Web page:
I once gave a presentation where, ten minutes in, I asked attendees to do a writing exercise.
I could feel the groans they shifted in their seats, grimacing as though I had offered pickle juice for their tea instead of cream. For a second, I considered saving face by saying, “Just fooling, haha,” even though the exercise was really cute: Write a Dear John letter from a fairy tale character to their significant other. But no, it was part of my class plan. I like sticking with plans. So I had everyone put pen to paper, sensing potential presentation disaster.
They did it. I did it. And guess what?
IT WAS AMAZING and everyone enjoyed it! The shared letters were hilarious, and mine from Prince Charming to Cinderella was actually quite amusing as well. Seeing their responses confirmed something that we all know:
Writing exercises are awesome … once you get started.
They’re like working out–something you dread but a few minutes it, you feel those creative juices flowing and new ideas sparking, strengthening your mental muscles and getting you in the habit of writing. In January, I made a goal to do one writing exercise a week. For June, however, I’ve upped that to one a day.
If you’d like to challenge yourself as well … whether one a week or once a day, here’s my favorite:
5 Places to Find Writing Exercises
Of course Pinterest had to go first. It’s where you can find everything for anything! I spent a delightful hour on my porch the other night pinning so many pins that my eyes turned buggy. To find your own, search for “writing prompts” or “writing exercises.” Then prepare to go buggy.
You can then either hit Another or OK to start the time that you can change in the settings. (I have mine set to four minutes.) Once time is up, Step Two will appear with instructions on what to add next, like a character who finds a key.
You then write, write, write until Step 3 throws everything for a loop.
Aren’t loops fun? So is this app. Definitely worth the $2.99 for me!
My current favorite is one I picked up from the Barnes & Noble clearance rack for $4.00, Complete The Story. Each of the 300 some lined pages (I’m guessing here) starts with a fictional prompts such as:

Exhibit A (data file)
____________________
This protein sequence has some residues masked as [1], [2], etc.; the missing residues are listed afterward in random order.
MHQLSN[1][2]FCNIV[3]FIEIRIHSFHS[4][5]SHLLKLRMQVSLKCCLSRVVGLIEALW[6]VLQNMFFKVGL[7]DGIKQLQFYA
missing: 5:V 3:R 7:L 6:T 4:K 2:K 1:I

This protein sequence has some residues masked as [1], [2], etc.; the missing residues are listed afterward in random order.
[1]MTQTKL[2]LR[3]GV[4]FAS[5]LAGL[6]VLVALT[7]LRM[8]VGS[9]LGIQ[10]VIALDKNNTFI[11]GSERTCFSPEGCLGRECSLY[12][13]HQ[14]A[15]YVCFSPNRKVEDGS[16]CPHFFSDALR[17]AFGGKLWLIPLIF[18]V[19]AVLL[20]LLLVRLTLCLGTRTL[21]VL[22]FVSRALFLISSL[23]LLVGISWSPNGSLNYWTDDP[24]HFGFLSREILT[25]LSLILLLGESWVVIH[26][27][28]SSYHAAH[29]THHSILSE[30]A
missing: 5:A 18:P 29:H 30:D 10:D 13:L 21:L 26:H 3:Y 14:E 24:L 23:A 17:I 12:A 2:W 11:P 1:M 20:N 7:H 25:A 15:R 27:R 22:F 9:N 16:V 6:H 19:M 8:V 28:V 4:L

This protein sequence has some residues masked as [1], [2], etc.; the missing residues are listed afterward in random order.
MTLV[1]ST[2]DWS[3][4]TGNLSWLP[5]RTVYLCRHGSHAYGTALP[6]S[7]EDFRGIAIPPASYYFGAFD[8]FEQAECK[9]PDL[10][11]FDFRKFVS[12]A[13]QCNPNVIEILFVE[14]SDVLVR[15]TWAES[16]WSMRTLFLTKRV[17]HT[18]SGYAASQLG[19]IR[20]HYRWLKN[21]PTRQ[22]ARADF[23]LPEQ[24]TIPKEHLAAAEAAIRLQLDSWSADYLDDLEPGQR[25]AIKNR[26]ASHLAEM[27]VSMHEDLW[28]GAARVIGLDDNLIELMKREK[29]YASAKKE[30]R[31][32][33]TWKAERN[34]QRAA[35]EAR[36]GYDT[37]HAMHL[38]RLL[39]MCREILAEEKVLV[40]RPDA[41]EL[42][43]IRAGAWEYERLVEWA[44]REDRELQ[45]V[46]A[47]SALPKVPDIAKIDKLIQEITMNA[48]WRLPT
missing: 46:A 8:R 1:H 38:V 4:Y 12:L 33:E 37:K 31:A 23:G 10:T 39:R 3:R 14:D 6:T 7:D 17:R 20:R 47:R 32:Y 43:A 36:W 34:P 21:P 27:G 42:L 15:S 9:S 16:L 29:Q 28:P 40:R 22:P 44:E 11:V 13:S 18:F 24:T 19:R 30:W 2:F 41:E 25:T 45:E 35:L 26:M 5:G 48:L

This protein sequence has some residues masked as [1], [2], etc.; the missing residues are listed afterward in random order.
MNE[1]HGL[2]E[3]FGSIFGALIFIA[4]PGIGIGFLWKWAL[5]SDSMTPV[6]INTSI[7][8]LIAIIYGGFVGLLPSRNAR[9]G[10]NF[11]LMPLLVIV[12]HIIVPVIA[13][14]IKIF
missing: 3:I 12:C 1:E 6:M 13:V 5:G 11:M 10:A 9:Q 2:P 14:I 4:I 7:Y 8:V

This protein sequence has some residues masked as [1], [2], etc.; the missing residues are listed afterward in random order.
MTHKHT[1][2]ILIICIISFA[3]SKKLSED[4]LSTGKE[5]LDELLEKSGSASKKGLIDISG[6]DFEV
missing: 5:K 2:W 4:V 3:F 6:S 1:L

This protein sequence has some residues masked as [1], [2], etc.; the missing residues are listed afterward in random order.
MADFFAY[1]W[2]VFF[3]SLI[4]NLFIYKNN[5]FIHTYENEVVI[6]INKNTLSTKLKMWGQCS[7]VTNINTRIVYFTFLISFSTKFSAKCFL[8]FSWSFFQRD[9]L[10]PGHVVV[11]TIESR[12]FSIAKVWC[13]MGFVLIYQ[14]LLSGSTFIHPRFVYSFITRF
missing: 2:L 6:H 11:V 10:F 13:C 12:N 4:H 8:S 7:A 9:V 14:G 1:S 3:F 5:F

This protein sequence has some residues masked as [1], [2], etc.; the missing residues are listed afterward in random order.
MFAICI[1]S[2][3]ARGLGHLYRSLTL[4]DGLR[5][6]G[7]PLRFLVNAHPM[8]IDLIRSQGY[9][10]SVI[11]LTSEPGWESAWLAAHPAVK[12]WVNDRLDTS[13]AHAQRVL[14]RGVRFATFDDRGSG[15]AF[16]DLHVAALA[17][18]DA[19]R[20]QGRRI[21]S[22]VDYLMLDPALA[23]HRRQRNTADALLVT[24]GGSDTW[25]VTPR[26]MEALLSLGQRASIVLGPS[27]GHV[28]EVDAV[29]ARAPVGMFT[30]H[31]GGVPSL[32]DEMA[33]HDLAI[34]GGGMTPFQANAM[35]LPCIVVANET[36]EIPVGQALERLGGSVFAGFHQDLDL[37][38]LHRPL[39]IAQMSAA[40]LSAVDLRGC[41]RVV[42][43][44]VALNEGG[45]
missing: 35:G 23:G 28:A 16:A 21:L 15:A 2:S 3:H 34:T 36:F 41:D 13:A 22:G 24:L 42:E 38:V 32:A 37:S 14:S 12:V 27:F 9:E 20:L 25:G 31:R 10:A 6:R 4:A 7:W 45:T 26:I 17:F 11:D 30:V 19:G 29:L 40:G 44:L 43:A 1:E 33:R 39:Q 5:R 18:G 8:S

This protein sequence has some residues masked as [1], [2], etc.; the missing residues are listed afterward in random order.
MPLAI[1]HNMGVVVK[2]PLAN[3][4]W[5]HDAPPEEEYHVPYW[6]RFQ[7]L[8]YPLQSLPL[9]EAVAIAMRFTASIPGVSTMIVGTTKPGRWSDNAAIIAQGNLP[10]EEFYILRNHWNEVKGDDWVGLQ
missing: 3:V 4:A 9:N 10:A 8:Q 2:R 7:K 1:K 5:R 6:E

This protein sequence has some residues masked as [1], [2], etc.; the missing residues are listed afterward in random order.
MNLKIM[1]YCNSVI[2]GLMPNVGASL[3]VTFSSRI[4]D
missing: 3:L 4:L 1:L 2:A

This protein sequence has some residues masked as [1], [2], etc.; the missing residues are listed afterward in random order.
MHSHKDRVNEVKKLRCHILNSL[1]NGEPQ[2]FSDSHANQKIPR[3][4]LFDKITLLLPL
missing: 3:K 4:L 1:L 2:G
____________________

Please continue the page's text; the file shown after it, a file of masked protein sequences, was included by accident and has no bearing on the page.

At first, we thought the black liquid was oil, that we’d struck it rich and that we’d be able to retire and live in leisure. We actually started writing down all the ways we’d spend the money. Our first choice was…
Then you fill in the rest with whatever your mind can conjure. In my case, it ended with murder. Bwahahaha.
I first discovered this gem of a website through Chuck Wendig’s Flash Fiction Challenges. You just click on Generate Titles, selecting a genre first if you’d like, and boom, you get a list of five. Choose one and that’s the title of your next writing challenge!
I just got one for The Lead Bones Without the Ticket. Huh. Interesting!
Oh, and speaking of Chuck Wendig…
He’s an awesome writer with a kick ass blog that absolutely makes me laugh out loud … which is a lot, since I’m more of an internal laugher when it comes to reading. Once a week, he posts a new challenge that’s due the following Friday at noon. His word count varies between 1,000 to 2,000 words so this isn’t one I do on a daily basis.
Participants are also welcome to share their story on their blog and leave link on Chuck’s challenge post. I’ve yet to do this. Because I am a wimp. It’s something I’m working on.
I hope you enjoyed this Friday Five and that it encourages you to make writing exercises a habit! Do you have any great resources for prompts, exercises or challenges? Please share in the comments … because I’d love to see it!
Have a great weekend and happy writing. 🙂